- Learn to decipher and respond appropriately to what your body needs.
- Put into action new ways of being and behaving as a non smoker.
As a therapist with 30 years experience, I don’t just help you with the smoking stuff. The maze of life presents us with lots of situations that we could all do with extra help to get through. If you’ve got life problems that appear insurmountable, then you’ve got a clear roadblock to quitting. If you’ve got big things affecting your life, like relationship problems, parenting issues, money worries etc, it might seem like they have nothing to do with smoking, yet they’re likely to have everything to do with being an obstacle to quitting. When you have a clearer strategy to manage and mitigate stress, your quit chance is improved.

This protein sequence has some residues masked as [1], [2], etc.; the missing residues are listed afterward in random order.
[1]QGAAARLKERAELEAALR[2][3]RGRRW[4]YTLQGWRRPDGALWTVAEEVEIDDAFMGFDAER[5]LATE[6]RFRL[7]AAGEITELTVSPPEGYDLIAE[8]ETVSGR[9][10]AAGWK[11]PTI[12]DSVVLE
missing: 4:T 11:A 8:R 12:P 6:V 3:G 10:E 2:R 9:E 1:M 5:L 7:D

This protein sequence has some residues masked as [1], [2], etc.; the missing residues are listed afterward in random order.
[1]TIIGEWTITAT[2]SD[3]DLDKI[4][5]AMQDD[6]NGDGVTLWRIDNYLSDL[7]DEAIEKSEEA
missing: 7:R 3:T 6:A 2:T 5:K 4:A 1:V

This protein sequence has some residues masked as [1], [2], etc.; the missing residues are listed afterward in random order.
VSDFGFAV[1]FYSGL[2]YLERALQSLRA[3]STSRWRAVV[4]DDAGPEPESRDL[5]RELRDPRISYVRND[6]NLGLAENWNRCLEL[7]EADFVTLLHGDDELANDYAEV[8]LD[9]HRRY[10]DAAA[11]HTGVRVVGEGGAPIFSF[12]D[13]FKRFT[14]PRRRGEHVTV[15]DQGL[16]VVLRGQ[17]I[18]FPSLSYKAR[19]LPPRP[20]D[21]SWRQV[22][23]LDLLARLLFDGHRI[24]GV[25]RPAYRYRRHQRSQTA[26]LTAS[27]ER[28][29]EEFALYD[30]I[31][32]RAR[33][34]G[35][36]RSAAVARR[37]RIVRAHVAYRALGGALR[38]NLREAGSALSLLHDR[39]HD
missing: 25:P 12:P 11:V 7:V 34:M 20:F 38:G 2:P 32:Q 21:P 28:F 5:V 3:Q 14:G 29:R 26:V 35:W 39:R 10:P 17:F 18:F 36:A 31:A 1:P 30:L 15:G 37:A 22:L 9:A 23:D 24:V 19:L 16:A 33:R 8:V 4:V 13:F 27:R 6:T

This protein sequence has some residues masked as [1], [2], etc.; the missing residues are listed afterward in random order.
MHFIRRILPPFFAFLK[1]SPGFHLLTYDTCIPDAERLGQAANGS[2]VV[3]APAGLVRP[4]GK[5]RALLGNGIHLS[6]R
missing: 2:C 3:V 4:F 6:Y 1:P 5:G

Liking and following our QuitNow.NZ Facebook page and private support group can help inspire you to stay motivated and determined. We’re living in a time where it’s apparent that not everyone is able to gain physical access to positive support from others when they might need and want it. So, going online is one of the creative ways you can connect to support and encouragement, both from an expert, and others who are walking a similar path to you.
When we say we offer behavioural support, don’t let the word behavioural put you off!
Psychology is really just the science of human behaviour.
Behaviour simply refers to anything a person does.